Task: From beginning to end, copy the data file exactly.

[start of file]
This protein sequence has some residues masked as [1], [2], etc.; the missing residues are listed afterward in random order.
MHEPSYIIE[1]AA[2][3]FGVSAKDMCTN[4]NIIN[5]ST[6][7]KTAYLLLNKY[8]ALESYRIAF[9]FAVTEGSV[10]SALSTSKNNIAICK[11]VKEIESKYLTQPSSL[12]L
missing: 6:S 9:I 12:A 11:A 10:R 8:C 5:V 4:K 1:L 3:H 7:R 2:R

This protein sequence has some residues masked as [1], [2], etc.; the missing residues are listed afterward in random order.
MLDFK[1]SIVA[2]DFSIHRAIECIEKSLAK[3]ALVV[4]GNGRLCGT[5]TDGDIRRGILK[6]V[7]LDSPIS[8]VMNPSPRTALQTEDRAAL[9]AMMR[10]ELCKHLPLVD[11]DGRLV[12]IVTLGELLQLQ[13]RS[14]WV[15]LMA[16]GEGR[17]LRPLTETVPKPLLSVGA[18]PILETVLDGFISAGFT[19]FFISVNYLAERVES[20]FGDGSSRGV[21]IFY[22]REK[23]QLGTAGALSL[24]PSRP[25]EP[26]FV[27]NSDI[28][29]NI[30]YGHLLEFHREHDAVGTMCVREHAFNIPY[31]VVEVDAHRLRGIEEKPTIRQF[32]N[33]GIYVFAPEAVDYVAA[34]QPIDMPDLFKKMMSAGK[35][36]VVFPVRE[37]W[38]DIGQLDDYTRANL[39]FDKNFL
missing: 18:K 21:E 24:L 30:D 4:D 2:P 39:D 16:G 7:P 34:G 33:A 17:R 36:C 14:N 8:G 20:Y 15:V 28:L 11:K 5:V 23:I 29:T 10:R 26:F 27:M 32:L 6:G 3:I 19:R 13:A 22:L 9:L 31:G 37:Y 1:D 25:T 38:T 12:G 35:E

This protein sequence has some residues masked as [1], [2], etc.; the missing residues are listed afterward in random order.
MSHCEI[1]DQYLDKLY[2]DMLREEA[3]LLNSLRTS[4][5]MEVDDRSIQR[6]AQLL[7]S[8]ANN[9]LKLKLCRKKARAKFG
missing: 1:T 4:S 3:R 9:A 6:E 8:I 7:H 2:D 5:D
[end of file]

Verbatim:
This protein sequence has some residues masked as [1], [2], etc.; the missing residues are listed afterward in random order.
MHEPSYIIE[1]AA[2][3]FGVSAKDMCTN[4]NIIN[5]ST[6][7]KTAYLLLNKY[8]ALESYRIAF[9]FAVTEGSV[10]SALSTSKNNIAICK[11]VKEIESKYLTQPSSL[12]L
missing: 6:S 9:I 12:A 11:A 10:R 8:C 5:V 4:K 1:L 3:H 7:R 2:R

This protein sequence has some residues masked as [1], [2], etc.; the missing residues are listed afterward in random order.
MLDFK[1]SIVA[2]DFSIHRAIECIEKSLAK[3]ALVV[4]GNGRLCGT[5]TDGDIRRGILK[6]V[7]LDSPIS[8]VMNPSPRTALQTEDRAAL[9]AMMR[10]ELCKHLPLVD[11]DGRLV[12]IVTLGELLQLQ[13]RS[14]WV[15]LMA[16]GEGR[17]LRPLTETVPKPLLSVGA[18]PILETVLDGFISAGFT[19]FFISVNYLAERVES[20]FGDGSSRGV[21]IFY[22]REK[23]QLGTAGALSL[24]PSRP[25]EP[26]FV[27]NSDI[28][29]NI[30]YGHLLEFHREHDAVGTMCVREHAFNIPY[31]VVEVDAHRLRGIEEKPTIRQF[32]N[33]GIYVFAPEAVDYVAA[34]QPIDMPDLFKKMMSAGK[35][36]VVFPVRE[37]W[38]DIGQLDDYTRANL[39]FDKNFL
missing: 18:K 21:E 24:L 30:D 4:D 2:P 39:D 16:G 7:P 34:G 33:A 17:R 36:C 14:N 8:G 20:Y 15:V 28:L 11:K 5:V 23:I 29:T 10:R 26:F 27:M 32:L 6:G 3:I 19:R 13:A 22:L 9:L 31:G 37:Y 1:D 25:T 38:T 12:G 35:E

This protein sequence has some residues masked as [1], [2], etc.; the missing residues are listed afterward in random order.
MSHCEI[1]DQYLDKLY[2]DMLREEA[3]LLNSLRTS[4][5]MEVDDRSIQR[6]AQLL[7]S[8]ANN[9]LKLKLCRKKARAKFG
missing: 1:T 4:S 3:R 9:A 6:E 8:I 7:H 2:D 5:D